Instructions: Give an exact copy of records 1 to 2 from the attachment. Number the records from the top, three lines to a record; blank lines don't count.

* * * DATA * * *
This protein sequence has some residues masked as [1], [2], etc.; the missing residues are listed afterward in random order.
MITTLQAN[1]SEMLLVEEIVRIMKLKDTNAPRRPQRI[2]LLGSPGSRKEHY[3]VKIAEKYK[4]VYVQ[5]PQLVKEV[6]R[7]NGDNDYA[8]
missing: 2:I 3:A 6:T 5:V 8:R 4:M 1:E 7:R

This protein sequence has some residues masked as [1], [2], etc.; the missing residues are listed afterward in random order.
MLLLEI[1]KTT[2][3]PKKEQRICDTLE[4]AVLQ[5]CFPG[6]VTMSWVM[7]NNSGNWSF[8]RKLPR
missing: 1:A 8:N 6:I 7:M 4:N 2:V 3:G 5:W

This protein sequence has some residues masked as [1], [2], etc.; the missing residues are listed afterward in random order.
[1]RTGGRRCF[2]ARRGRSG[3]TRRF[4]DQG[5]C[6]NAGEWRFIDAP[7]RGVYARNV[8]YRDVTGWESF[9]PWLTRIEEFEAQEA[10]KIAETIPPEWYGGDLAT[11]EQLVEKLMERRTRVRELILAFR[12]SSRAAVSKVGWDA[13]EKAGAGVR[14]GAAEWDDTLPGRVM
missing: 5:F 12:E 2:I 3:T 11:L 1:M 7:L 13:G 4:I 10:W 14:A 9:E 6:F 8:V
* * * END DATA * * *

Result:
This protein sequence has some residues masked as [1], [2], etc.; the missing residues are listed afterward in random order.
MITTLQAN[1]SEMLLVEEIVRIMKLKDTNAPRRPQRI[2]LLGSPGSRKEHY[3]VKIAEKYK[4]VYVQ[5]PQLVKEV[6]R[7]NGDNDYA[8]
missing: 2:I 3:A 6:T 5:V 8:R 4:M 1:E 7:R

This protein sequence has some residues masked as [1], [2], etc.; the missing residues are listed afterward in random order.
MLLLEI[1]KTT[2][3]PKKEQRICDTLE[4]AVLQ[5]CFPG[6]VTMSWVM[7]NNSGNWSF[8]RKLPR
missing: 1:A 8:N 6:I 7:M 4:N 2:V 3:G 5:W